How the gastroenterology market is changing

The gastroenterology market is undergoing several changes.

Three gastroenterology healthcare leaders connected with Becker's to answer, "How is your market changing? What is getting easier, and what is harder about running your business?"

Note: These responses have been lightly edited for length and clarity.

Benjamin Levy III, MD. Gastroenterologist at University of Chicago Medicine: The U.S. Preventive Services Task Force recently changed the colonoscopy guidelines to begin screening at age 45 due to an increased incidence of colorectal cancer being diagnosed at age 49. The thought was to perform screening colonoscopies on patients at age 45 in order to remove polyps before they have a chance to grow into cancer. Also, colorectal cancer is more easily treated when caught at earlier stages. The market for outpatient colonoscopy procedures at ASCs and in hospitals has skyrocketed because all of a sudden, there are 19 million additional Americans between the ages of 45-49 who need screening colonoscopies. ASCs and gastroenterologists should work to increase colorectal cancer screening rates in local communities to help prevent cancer. If we were able to get everyone between the age of 45-49 screened on-time, we could diagnose early onset colorectal cancers at earlier and more easily treated stages. The American College of Gastroenterology has been working to help raise awareness about the new colorectal cancer screening guidelines through Tune It Up: A Concert To Raise Colorectal Cancer Awareness. Over the past three years, we have seen enthusiasm for colonoscopies among 45-49 year-olds increase, which is awesome. Our gastroenterology public health campaigns are working. It also would be helpful to increase the number of post-graduate fellowship training spots nationally to help keep up with this new demand in gastroenterology.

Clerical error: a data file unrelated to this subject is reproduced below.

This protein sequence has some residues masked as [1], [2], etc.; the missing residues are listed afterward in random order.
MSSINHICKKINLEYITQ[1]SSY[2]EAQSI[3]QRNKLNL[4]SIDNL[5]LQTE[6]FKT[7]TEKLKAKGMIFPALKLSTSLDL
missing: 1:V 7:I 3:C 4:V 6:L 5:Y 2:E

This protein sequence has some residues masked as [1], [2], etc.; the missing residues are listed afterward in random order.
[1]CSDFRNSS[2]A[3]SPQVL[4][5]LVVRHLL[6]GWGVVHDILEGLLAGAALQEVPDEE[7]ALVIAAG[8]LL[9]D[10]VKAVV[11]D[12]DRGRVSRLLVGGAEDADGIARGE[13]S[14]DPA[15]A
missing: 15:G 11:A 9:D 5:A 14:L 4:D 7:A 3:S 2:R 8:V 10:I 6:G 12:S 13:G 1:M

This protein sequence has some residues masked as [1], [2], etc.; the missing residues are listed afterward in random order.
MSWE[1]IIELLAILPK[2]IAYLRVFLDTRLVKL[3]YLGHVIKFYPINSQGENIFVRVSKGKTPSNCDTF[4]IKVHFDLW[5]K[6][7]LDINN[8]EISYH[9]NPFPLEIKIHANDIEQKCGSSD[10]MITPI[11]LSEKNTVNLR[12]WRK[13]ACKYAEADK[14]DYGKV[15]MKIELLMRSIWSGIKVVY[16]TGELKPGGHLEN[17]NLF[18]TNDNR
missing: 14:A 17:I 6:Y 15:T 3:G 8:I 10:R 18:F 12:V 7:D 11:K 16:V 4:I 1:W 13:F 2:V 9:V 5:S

Dean Lehmkuhler. Administrator of Northside Gastroenterology Endoscopy Center (Indianapolis): Our market is becoming more and more payer- and hospital-dominated and controlled. Both parties seem to operate more in a domineering role versus a collaborative role to best serve the community. Nothing is getting easier. Data management, along with analytical presentation of the favorable data to help the business, is becoming more difficult. Pricing is on the rise for all products and services, resulting in increased challenges to stay in business.

Omar Khokhar, MD. Partner of Illinois GastroHealth (Bloomington, Ill.): Our market is rapidly evolving. The challenge at the moment is that our numerator (patients) is growing, but our denominator (clinicians) is shrinking. So while it's a good situation from an ASC market point of view, we need to improve our workflows to book patients within two to four weeks; anything beyond that, and it's tough to maintain their interest in elective procedures.

Learn more about how different markets are changing here.

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